I've been watching "Leaving Home", history of 20th century orchestral music, hosted by Sir Simon Rattle. It's a very interesting tour through the forces that have shaped contemporary music, but even though I've got quite a well-trained ear, this stuff is quite hard to listen to, and very difficult to enjoy in the traditional sense that we "enjoy" music. I'm not going to be whistling the tunes anytime soon, so is it any good?
I'm in two minds about it, but in the end I fall on the side of "No, it isn't." For the sake of efficiency you simply have to establish some kind of criteria, if only for your own sanity, as to what music is good and what is bad, otherwise you'll end up supporting every useless collection of notes somebody writes and claims is An Important Musical Statement. The obvious next question is "so who decides what is good and what is bad?" And then you're going to be lost in a sea of answers from every corner of the room.
I, for example, especially like Tchaikovsky and Debussy, and after that it mostly goes a bit too strange and angular for my tastes. I could live without most of what Mozart wrote, and the less Handel I hear, the better. I like ambient electronic music such as Brian Eno and Peter Namlook and I *know* other people can't understand why I'd listen to such droning rubbish. But Eno and Namlook sell a lot of records and, I think, keep themselves in business, whereas a lot of modern music has to be subsidised to keep it alive. The phrase "arts funding" raises a lot of heated arguments about the purity of modern art vs. using the public purse for music that doesn't stand on its own while the hospitals need kidney machines.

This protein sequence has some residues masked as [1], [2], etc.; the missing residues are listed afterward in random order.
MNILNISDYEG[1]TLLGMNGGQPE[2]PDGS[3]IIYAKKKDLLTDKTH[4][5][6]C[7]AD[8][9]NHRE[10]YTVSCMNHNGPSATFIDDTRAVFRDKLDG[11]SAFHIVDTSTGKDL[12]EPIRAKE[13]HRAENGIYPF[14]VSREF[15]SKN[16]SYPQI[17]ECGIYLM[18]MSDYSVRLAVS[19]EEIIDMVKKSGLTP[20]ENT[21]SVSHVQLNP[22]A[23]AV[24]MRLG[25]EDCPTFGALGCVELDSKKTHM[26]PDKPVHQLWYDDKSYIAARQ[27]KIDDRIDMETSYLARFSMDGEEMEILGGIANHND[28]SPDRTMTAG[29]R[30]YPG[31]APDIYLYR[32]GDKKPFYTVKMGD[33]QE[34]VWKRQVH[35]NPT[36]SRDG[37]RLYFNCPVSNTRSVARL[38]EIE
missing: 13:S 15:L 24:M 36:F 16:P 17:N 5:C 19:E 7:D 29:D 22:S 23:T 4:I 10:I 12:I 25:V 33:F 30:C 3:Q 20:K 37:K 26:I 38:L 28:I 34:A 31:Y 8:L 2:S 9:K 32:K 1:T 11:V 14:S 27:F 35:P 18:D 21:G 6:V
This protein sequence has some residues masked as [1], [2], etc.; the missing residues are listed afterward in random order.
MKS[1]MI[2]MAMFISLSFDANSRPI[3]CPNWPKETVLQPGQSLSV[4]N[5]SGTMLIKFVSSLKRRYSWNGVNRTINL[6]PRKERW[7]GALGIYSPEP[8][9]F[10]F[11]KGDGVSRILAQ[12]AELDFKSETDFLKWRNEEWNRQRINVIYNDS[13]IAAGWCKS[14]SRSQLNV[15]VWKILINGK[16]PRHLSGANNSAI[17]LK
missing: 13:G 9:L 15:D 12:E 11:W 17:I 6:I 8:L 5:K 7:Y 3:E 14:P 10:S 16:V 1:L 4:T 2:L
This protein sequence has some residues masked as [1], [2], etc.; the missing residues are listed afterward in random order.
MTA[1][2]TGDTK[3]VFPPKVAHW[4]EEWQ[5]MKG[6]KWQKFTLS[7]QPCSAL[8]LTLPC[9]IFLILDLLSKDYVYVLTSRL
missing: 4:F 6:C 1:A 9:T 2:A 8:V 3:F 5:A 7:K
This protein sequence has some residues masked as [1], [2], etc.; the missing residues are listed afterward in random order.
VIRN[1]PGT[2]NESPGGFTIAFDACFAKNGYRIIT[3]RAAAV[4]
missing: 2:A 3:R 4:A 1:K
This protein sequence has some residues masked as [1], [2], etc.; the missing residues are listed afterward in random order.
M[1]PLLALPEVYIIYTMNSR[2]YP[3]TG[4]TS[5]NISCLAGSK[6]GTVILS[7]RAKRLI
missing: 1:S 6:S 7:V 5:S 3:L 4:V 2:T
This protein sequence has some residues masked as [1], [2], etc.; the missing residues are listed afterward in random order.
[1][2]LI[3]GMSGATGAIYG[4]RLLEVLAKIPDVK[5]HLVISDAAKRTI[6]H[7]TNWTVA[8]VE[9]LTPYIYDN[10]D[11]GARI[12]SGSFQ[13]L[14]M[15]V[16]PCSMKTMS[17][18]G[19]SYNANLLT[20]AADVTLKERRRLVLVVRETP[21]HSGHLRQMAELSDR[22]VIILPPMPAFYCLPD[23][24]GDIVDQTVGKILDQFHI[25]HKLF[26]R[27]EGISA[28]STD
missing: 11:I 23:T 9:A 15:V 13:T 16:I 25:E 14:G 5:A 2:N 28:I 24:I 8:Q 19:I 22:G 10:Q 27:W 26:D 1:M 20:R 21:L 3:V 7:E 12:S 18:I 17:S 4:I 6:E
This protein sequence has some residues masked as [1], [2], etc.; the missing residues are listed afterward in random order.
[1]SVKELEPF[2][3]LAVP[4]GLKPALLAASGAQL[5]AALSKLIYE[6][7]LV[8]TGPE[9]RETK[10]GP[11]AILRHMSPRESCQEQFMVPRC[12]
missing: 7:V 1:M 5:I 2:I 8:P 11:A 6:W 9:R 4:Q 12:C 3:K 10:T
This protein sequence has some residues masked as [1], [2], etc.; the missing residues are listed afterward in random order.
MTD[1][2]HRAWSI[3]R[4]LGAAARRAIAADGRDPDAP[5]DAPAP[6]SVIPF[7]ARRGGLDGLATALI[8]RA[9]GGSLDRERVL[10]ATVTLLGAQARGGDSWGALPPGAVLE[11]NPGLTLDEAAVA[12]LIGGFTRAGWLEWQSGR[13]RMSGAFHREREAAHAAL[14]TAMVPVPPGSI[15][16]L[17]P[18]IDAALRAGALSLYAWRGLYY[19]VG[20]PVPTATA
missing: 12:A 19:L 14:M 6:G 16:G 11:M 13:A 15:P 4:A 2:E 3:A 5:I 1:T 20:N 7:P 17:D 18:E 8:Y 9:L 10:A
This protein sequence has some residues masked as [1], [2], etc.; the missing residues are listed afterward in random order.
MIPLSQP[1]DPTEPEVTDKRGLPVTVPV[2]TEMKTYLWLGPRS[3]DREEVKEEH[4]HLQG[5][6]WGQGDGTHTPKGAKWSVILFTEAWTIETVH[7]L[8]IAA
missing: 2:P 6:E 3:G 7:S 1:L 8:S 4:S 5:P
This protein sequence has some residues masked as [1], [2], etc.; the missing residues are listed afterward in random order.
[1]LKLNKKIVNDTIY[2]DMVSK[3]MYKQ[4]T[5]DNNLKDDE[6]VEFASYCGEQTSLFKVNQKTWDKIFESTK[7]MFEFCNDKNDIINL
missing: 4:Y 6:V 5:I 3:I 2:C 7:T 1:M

There's no easy answer, and I'm certainly not going to solve it, but I wanted to note that some art dies. Yes, it's sad, but while every form of human artistic expression has the right to exist, not all of it has to be displayed or played more than once. It's important, I think, that as much of it be preserved as is possible especially since it's so easy now to record and store music and pictures.
I suppose, in the end, history will be the judge. While every artistic thought and deed can be recorded more cheaply than ever in history, our descendants will be the judges over what gets played in their concert halls, displayed in their galleries, or left in the archives, no matter if it was popular or even noticed when it was first created.